By George Crawford - 01/23/13 12:48 AM EST
Some have suggested that the dynamics of the recent “fiscal cliff” vote and the vote on Hurricane Sandy relief signaled a new and more positive era in the way that Capitol Hill operates. To that idea, it must be said: Don’t hold your breath. More likely they were two anomalies involving circumstances that required a majority of the minority party’s votes in the face of widespread majority-party opposition.
Two of the major trends over the past 30 years in the House of Representatives have been the emergence of the “majority of the majority” doctrine and the way that the minority party defines itself.
As Hastert (R-Ill.) said on a recent radio show, “Here is the problem. Maybe you can do it once, maybe you can do it twice, but when you start making deals when you have to get Democrats to pass the legislation, you are not in power anymore.”
The second phenomenon has been the transformation of the role of the minority party in the House. Prior to the late 1980s, the minority party did not cast itself as a fiercely oppositional force, instead trying to help govern from its minority status. Since that time, the minority party in the House, Democratic or Republican, has settled into the role of a true opposition party — making the majority party produce most, if not all, of the votes on difficult pieces of legislation. This has led to a situation where voting in the House more closely resembles a parliamentary system, with the parties voting as solid blocs.
This arrangement has worked to the benefit of both parties: the majority party produces legislation that is in keeping with the “majority of the majority” doctrine while keeping the minority party’s policy role to a minimum. The minority party is able to articulate policies that contrast with the majority, as well as force vulnerable majority members to cast politically difficult votes.
So what happened during the fiscal-cliff crisis? Both parties started out in their traditional postures, with Republicans looking to pass a bill with a majority of its members and Democrats lining up in opposition. What changed the dynamic was that, while Speaker John Boehner’s (R-Ohio) natural inclination was to look to his party for the votes to pass the bill, it became clear that a majority of the Republican Conference would not support any bill that approved the expiration of any of the Bush-era tax cuts — not even his own “Plan B” proposal.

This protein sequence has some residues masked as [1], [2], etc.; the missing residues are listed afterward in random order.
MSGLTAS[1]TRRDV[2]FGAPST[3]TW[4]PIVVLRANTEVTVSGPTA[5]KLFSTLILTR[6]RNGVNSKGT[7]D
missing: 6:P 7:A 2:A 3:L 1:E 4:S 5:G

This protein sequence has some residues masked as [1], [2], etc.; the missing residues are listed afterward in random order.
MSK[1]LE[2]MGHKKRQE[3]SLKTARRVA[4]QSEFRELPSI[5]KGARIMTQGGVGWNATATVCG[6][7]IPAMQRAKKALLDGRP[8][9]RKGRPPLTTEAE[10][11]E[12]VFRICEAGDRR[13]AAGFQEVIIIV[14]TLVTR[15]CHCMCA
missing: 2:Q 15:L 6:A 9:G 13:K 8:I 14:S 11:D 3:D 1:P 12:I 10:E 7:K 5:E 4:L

Boehner needed almost all of the votes to come from his side because of unified Democratic opposition to the various Republican plans and solid support for letting rate cuts on high-income earners expire. Failing to marshal 218 Republican votes and unable to pick up any significant Democratic support for the Republican offerings, he had no option but to look to Democrats.
The fiscal-cliff bill passed the House with 172 Democrats voting for the bill and 16 voting against. House Republicans overwhelmingly rejected the bill by a vote of 151-85.
What helped crystallize these two dynamics into this unique result was the confluence of the expiration of the tax cuts, the self-imposed crisis of sequestration and the general perception that calamity would follow if nothing was done. Because something had to be done and the votes weren’t there on the Republican side, Boehner had no choice but to turn to Democrats for the votes.
Will the dynamic repeat itself? Possibly. But the early comments on both sides of the aisle about the looming debt limit and sequestration deadlines show that each party is still too entrenched in the “majority of the majority” and “oppositional party” models to hold out much hope for any meaningful systemic change.
Crawford is a senior government relations adviser at King & Spalding. He served as Rep. Nancy Pelosi’s (D-Calif.) chief of staff and in various positions on the House Rules Committee.